You can change a life by the simplest donation of your time.

URSA’s While you Were Out campaigns are a great way to get involved and directly impact someone’s life, like Roger, and are perfect for team building. These can include:

  • Redoing a client room for them while they are out of the house (painting, new furniture, new bedding and lighting, etc.)

 

  • Yard cleanup and planting. All our homes require assistance with gardening and yard cleaning every spring and fall. Our clients greatly enjoy getting in the dirt and assisting in making their yards summer ready.

Other volunteer opportunities include:

  • Joining our brain injury clients on their Rehab on the Mountain trips. Three trips to the mountains happen each year with 10 clients. Volunteers can spend the day with clients helping them participate in the multitude of activities including: skiing, white water rafting, hiking, horse back riding, dog sledding, and more!

 

  • Helping URSA put on events for our clients including: Stampede Bar-B-Q, URSA Games, and the Client Christmas Party. Volunteers can help make and serve food to clients and participate in the fun!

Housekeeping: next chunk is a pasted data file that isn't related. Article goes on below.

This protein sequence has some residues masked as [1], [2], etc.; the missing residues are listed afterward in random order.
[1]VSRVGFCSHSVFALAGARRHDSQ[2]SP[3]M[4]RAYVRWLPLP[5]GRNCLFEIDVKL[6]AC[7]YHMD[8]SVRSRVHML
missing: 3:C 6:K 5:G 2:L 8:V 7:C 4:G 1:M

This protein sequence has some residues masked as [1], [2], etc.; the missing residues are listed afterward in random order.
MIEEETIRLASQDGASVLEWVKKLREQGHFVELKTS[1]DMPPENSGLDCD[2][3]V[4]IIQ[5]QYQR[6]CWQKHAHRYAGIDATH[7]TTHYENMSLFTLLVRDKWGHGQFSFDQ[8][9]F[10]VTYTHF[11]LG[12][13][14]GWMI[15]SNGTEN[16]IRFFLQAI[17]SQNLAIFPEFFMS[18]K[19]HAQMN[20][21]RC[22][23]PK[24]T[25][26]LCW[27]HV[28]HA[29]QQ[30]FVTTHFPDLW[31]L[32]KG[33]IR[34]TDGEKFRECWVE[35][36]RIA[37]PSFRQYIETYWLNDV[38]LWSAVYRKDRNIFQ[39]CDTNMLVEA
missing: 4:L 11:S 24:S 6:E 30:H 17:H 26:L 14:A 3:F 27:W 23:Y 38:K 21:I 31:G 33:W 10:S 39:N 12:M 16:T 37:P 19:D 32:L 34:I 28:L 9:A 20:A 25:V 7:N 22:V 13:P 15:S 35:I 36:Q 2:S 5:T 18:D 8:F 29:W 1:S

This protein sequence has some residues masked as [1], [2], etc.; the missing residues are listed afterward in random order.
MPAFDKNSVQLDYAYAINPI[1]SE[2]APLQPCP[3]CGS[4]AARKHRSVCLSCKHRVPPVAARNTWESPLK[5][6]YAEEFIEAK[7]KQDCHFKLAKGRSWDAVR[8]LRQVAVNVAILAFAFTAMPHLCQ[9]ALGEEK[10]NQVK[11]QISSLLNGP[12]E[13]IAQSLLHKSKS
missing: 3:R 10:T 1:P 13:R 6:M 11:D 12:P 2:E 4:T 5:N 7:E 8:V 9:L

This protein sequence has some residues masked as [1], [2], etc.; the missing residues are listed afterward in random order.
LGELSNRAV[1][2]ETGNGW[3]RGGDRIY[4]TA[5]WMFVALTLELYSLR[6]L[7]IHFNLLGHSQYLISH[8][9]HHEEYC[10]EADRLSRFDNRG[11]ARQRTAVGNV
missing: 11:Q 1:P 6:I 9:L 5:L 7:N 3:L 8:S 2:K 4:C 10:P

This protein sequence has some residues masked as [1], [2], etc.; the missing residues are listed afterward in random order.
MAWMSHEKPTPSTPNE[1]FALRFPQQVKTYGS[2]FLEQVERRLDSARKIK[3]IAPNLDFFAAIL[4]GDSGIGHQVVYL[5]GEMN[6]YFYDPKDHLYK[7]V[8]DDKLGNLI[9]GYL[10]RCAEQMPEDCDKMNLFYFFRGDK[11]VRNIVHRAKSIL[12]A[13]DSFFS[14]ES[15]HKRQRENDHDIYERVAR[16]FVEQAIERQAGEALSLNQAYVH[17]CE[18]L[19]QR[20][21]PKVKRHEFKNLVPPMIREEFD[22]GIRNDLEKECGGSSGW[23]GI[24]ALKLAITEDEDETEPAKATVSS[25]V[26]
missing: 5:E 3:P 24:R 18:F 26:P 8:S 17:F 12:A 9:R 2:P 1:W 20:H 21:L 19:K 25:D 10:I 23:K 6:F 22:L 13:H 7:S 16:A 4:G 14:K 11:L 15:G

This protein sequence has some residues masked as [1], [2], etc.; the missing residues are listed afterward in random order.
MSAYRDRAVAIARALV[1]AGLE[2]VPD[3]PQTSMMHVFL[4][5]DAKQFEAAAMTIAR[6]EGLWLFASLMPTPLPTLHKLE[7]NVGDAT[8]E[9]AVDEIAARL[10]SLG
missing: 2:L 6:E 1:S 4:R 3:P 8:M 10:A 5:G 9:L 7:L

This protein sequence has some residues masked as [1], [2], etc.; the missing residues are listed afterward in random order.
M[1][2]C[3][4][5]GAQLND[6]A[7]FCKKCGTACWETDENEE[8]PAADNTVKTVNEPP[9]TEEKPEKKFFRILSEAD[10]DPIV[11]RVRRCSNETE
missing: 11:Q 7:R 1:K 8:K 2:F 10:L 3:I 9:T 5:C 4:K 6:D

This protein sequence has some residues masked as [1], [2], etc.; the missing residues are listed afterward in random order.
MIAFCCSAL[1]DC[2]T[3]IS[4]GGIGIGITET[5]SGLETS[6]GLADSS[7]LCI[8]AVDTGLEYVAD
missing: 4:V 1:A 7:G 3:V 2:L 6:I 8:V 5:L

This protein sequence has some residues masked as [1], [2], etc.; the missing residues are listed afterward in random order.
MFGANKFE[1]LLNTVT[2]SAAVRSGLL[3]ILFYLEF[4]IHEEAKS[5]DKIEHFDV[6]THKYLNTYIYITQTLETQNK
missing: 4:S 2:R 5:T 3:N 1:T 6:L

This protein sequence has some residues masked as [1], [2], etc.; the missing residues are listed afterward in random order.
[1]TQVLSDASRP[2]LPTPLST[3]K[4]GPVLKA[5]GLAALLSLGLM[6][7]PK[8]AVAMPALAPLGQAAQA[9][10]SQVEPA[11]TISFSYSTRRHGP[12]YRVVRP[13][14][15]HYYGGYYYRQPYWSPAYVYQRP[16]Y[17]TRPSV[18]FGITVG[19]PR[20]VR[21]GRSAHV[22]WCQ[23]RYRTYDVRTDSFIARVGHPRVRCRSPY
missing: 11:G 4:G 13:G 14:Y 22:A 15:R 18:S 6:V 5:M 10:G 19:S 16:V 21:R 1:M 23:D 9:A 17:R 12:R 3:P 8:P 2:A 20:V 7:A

• Spending one-on-one time with clients. This can include: reading to them, playing board games, arts & crafts, swimming, joining them at the Talisman Centre – whatever your interests are, our clients are interested too.

The possible volunteer opportunities are endless and make great team building activities. Please contact URSA for more information on these options and see what a difference a day makes in the lives of our clients. Let us know what your skills are and how you would like to volunteer – Contact us at (403) 272-7722 or email us through: http://www.ursa-rehab.com/contact.html

Stay Connected

Contact

Danielle Murphy

Universal Rehabilitation Service Agency (URSA)

403.272.7722

Charitable Number: 108160904RR0001

Visit Our Website

Annual Operating Budget:

13753638